Sunday, March 21, 2010

The Health Care Debate: Splitting Families Down the Middle

This is an exchange between me and my sister. I've posted it here because I feel it represents clearly the split in the nation on healthcare. Also due to the way she has handled our differences and her choice to cut all ties and continue to denounce me in forums where I cannot defend myself and behind my back, I have decided to end all connection with her.

I'd like you to note the tone of contempt with which she starts out and then notice as she gradually becomes more and more blatantly abusive the more I try to debate the points she brings up. She accuses me of not being civil, but I maintain that all I have done is restate exactly what she has claimed. The exchange ended with her defriending me and severing all contact, which I assume gives me full license to reproduce this conversation on my page so that she doesn't have free-reign to distort the issue any further. If you're interested, please feel free to read this and comment freely. I would be interested in other perspectives on the exchange. You be the judge--who was being rational? Who was flying off the handle with vague accusations?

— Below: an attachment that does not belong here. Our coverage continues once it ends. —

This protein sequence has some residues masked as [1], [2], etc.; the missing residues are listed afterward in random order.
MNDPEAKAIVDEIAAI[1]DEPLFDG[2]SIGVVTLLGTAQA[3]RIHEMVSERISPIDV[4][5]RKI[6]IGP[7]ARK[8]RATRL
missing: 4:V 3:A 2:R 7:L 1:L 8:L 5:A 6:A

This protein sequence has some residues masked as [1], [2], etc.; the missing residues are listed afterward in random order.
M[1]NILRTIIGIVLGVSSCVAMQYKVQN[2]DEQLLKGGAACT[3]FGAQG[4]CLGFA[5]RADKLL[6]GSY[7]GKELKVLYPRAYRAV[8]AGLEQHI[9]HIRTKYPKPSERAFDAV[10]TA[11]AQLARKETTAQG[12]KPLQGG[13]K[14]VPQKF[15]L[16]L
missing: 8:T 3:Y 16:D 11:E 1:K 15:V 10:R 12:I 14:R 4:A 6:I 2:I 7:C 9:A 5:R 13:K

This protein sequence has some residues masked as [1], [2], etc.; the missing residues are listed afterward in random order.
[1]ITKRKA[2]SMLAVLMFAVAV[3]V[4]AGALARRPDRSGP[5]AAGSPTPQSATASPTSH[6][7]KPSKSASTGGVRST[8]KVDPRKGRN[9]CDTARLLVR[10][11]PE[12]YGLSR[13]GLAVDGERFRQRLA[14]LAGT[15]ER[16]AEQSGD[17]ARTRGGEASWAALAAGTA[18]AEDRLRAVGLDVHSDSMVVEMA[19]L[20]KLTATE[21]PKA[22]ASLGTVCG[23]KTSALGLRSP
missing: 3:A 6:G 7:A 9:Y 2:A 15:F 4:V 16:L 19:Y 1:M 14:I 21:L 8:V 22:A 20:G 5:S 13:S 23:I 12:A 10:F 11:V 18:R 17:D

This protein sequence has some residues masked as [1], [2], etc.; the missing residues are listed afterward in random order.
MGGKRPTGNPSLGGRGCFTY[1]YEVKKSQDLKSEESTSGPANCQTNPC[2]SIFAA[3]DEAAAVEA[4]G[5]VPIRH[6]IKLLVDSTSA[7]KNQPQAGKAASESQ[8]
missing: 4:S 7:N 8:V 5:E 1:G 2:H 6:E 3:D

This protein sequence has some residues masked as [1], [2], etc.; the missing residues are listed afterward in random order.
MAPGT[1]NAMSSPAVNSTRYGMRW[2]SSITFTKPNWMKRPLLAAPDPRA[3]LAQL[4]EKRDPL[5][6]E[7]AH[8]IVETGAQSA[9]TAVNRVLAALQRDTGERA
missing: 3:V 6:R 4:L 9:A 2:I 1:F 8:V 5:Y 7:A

[Further note: she decided this was hilarious enough to repost this on her page as a note with the heading: "Call me a liberal, but I thought this conversation was fun enough to share...", that was right before I responded with "Well, at least you're being a little more honest now" Let's just say she lost her sense of humor soon after that.]

[Names have been removed to protect the identity of those involved--a courtesy she did not extend to me.]

AmericanAntitheist joined the group WE THE PEOPLE will NOT COMPLY with SOCIALIZED HEALTHCARE!


Some of us people want socialized healthcare.


Also you've never lived in a country with socialized healthcare :S


True, but there should be a public option because it is the only way to actually control costs. Today, a given portion of the population is not covered by insurance, these are the same people who both lack preventable care, and will wait until they are sicker before going to the ER and hence need more treatment and more expensive treatment. The hospital can try to bill them, but may not suceed, causing the hospital to absorb costs. The hospital in turn raises thier fees, which causes the insurance to raise thier premiums. Fact is, we are already paying for the uninsured's treatment, just ineffectively.